When was the last time you thought? Just, thought?
Let's not be preoccupied with the past, or with what others think about you. Life's too beautiful to be wasted on tiny things like these. That's why sometimes we need to take a step back from it all and just think about it.
This is a thought experiment. We're not sure what we're testing for, though. But isn't that life?
Grand Theft Auto has always been a game with a powerful social structure. After all, as the player, you are immersed within a vibrant city that reacts to your decisions and actions. But, up to this point, the directions in which the plotline is moved by the characters themselves, and not just your actions, have been extremely limited. GTA III featured, as its main protagonist (?), a generic White male, who, to really drive the point home, doesn’t speak a single word throughout the course of the game. Vice City attempts to give the character some definition, but, like in San Andreas, both protagonists fall flat as they are subjected to a certain mold they have to fit: an ex-mafia hitman, and a gang member from inner-city LA, respectively. GTA V breaks away from its predecessors by not only giving you the control over three different characters, but three believable, dynamic humans.
As mentioned in the first part of this commentary, these three characters play different parts in the story’s narrative with their different styles. Yet, there is a deeper level to each of them, and the story progresses with their individual and collective developments. Although it’s true that Franklin lives in an area where gang violence and activity are an everyday occurrence, he is not, as the game puts it, a “gangbanger”. Instead, he is constantly helping to keep his best friend Lamar, who is a gangster, from getting tangled up in things too big and too dangerous. Franklin tries only to escape the neighborhood in which he lives. Unlike CJ, in GTA San Andreas, Franklin is not a product of his environment, which is a large step forward towards defusing racial stereotypes. He’s a likable kid, without much direction; a much more realistic portrayal of the Black demographic than an assertion that they are all gangsters and drug dealers.
Michael is also a man with a backstory. He is currently living under an assumed identity after he was reported dead with the rest of his crew when a job went south. Although he has money, his family is very much screwy, and reminiscent of a morally bankrupt Hollywood-decadent relationship. Yet, he’s no psychopath. He misses the way things were, and only wishes that he could put some of the things he’s best at into what he’s currently facing.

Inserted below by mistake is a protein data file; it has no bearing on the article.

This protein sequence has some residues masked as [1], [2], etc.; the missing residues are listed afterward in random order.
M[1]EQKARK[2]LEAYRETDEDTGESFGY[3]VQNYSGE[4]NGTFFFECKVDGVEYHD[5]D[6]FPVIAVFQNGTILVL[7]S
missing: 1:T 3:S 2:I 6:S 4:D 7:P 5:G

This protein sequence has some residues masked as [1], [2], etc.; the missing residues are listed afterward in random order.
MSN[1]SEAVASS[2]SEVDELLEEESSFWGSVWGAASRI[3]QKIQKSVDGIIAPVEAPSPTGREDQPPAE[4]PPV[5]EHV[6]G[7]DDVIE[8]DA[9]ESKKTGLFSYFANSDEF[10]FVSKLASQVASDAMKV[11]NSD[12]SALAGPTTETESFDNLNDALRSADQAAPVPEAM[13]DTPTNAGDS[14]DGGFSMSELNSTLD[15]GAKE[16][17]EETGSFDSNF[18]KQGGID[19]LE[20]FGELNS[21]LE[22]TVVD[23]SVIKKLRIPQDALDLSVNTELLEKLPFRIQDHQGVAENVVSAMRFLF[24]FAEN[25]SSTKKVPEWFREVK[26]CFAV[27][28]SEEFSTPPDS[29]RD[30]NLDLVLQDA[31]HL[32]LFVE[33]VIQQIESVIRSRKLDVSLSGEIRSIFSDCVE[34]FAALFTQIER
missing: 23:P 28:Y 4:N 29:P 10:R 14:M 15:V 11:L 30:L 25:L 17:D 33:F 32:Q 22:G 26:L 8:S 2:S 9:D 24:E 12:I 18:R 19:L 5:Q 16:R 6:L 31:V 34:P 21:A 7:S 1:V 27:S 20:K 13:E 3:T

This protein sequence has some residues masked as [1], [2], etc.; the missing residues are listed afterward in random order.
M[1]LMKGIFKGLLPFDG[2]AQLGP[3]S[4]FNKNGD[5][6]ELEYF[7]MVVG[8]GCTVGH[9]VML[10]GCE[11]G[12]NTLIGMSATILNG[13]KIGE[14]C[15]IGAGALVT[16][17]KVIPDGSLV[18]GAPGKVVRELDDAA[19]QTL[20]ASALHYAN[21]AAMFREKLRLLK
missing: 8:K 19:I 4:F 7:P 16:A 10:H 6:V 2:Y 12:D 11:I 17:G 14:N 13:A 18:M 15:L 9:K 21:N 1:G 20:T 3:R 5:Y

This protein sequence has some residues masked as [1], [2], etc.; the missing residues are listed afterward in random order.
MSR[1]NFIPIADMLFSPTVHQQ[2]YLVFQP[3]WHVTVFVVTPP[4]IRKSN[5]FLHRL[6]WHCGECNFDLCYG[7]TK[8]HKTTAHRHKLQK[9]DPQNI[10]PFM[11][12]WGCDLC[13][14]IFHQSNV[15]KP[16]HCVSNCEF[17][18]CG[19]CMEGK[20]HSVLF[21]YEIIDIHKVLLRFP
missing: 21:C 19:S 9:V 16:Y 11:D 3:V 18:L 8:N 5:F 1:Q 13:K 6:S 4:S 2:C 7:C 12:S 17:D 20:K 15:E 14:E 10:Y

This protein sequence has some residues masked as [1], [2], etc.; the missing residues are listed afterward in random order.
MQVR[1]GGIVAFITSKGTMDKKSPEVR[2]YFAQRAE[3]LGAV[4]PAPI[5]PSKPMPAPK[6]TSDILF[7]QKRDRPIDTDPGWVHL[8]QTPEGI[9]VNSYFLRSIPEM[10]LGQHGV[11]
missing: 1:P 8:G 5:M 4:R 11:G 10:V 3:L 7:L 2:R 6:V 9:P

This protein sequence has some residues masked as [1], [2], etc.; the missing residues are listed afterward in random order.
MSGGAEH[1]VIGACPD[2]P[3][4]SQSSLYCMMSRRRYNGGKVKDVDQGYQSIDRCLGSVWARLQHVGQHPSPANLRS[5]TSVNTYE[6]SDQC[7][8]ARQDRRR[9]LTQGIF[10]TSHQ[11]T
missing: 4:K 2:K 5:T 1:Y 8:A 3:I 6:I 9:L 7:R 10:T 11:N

Then there’s Trevor, who is pretty much the psycho that the GTA franchise has been known for. He’s a man with a goal, and a grisly modus operandi to go along with it. There’s not much to say about him – insanity usually doesn’t need much explanation.
Now, it is a known criticism that the latest game still preserves the sexism and misogynistic undertones that characterized all the earlier games. Many reviews thus far have drawn attention to how women are portrayed, arguing that females in the game are subject to stereotypes limited to distraught housewives, extremist feminists, Hollywood dropout blondes, and women of the night. Although this is not untrue, a large part of the issue rests with the fact that it is an unfair evaluation to even say that. What we have to see as part of the problem is that the entire game is a satirical riot. Yes, it is true that women are stuffed into stereotypical frameworks for the sake of the game, but it is also true that the men in the game are as well. The main issue here is that stereotypes sell. From the viewpoint of the gamemakers, they’re funny. They are relatable, and therefore gamers can see the irony in certain situations. Men are either seen as ultra-American (and all that entails), failed husbands and fathers, or obese, disgusting slobs. But the problem here is that these are funny, in a twisted way, and, unfortunately, that’s what sells.
Think back to Rico, from Grand Theft Auto IV. He’s a Russian immigrant who has left the “motherland” in order to start a new life in the States. Immediately, all sorts of mental images and preconceptions are inserted into the gamer’s mind. Whether these stereotypes are correct or not is irrelevant; the game will perpetuate them anyway. The racist undertones work to progress the plot – many times through the story Rico will spark confrontation because of his status as a) Russian, b) an immigrant, or c) all of the above. It’s a simple construct video game designers resort to in the realm of sandbox games, and more specifically, GTA, because it appeals, and, more importantly, it works.
This is not to say that the creators of the game are justified in their portrayals of people of any race, gender, or sexual orientation – far from it. But we have to understand that the complex, multifaceted character has no place in the realm of GTA. In a world where things work best when chaos prevails, the distinction between one-dimensional and single-directional static characters that act as foils and the evolving character that you control makes for excellent clashes that spark the movement of the story.